|Mr. Schneebly is my personal Role Model.|
He just knows how to teach "fun!"
When I was 15, I had an older friend named Cari. She was always good to me. She would take me out for ice cream and play the piano while I sang in her living room. She knew how much I loved music, and she was very supportive of that. At 15, I had still had very little formal piano instruction. My family was struggling financially, and we couldn't afford piano lessons. I knew that in one year, I would be able to take the free piano class at my high school, but Cari could tell that I was dying to learn sooner, so she taught me!
At her church, Cari was required to do a community service project when she turned 18. This project needed to last for several weeks, and she chose to teach me piano lessons for FREE. FREE! I was so excited, and I could not believe it.
We met in her living room once a week for about two months, and she patiently taught me how to hold my hands correctly on the keys, sit up relaxed and straight, and to keep my eyes focused on the sheet music in front of me. She never got frustrated with my right-brain quirkiness. After trying to explain the Math behind musical intervals a few dozen times, she calmly gave up with out making me feel bad about it. I always remember her patience when I stand next to a student with too much A.D.D. to also understand certain concepts. From her I learned to adopt the attitude, "Well, she'll get it one day..." No drama.
You might be surprised how much you can teach someone. If you have had at least one year of piano, why don't you pick up a set of piano method books like "Little Mozarts" and go through the lessons yourself? It won't take you long, and you will be surprised how much you remember. Then, do what Cari did for me: find a child who can't afford lessons and teach them what you know. If you are worried about having to stop after your knowledge runs out, don't. Cari only taught me for two months, but it clearly had a positive impact on me. I may not have mastered theory in two months, but Cari's lessons gave me something much more important: confidence. I felt confident to improvise on the piano. Improvising on the piano gave me an emotional outlet that I didn't have before those lessons.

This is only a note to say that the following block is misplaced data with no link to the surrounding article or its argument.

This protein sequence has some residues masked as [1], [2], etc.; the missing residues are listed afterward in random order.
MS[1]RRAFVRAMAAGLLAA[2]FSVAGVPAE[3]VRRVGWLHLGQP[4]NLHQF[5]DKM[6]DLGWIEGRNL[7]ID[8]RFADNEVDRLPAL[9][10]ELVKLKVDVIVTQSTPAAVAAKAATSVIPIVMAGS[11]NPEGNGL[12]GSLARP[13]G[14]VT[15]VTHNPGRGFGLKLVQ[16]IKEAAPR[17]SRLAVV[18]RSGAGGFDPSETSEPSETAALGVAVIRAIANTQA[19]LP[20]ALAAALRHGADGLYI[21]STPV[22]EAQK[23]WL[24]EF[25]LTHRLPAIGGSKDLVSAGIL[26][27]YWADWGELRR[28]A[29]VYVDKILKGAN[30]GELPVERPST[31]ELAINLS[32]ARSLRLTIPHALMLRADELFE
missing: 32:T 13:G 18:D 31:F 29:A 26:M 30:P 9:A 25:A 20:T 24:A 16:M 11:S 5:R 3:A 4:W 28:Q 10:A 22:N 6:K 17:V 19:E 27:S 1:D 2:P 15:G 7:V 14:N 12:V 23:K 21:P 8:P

|Bill Nye the Science Guy: Another AMAZING Teacher!|
If you don't feel you can teach piano, then think about something else. Is there a band you are so in love with you understand the deeper meanings behind their song lyrics? Share that with someone! Rent the documentary and watch it together. Bring this child to a record store and teach them the history of Vinyl. Watch a movie like "School of Rock" together and listen very carefully, and with great interest, as they tell you what they loved about the movie. Pay close attention to what they think of Jack Black's character... Lot's of subtle information in that one!
If you need a little inspiration, here is a video from one of my favorite movies of all time, "School of Rock."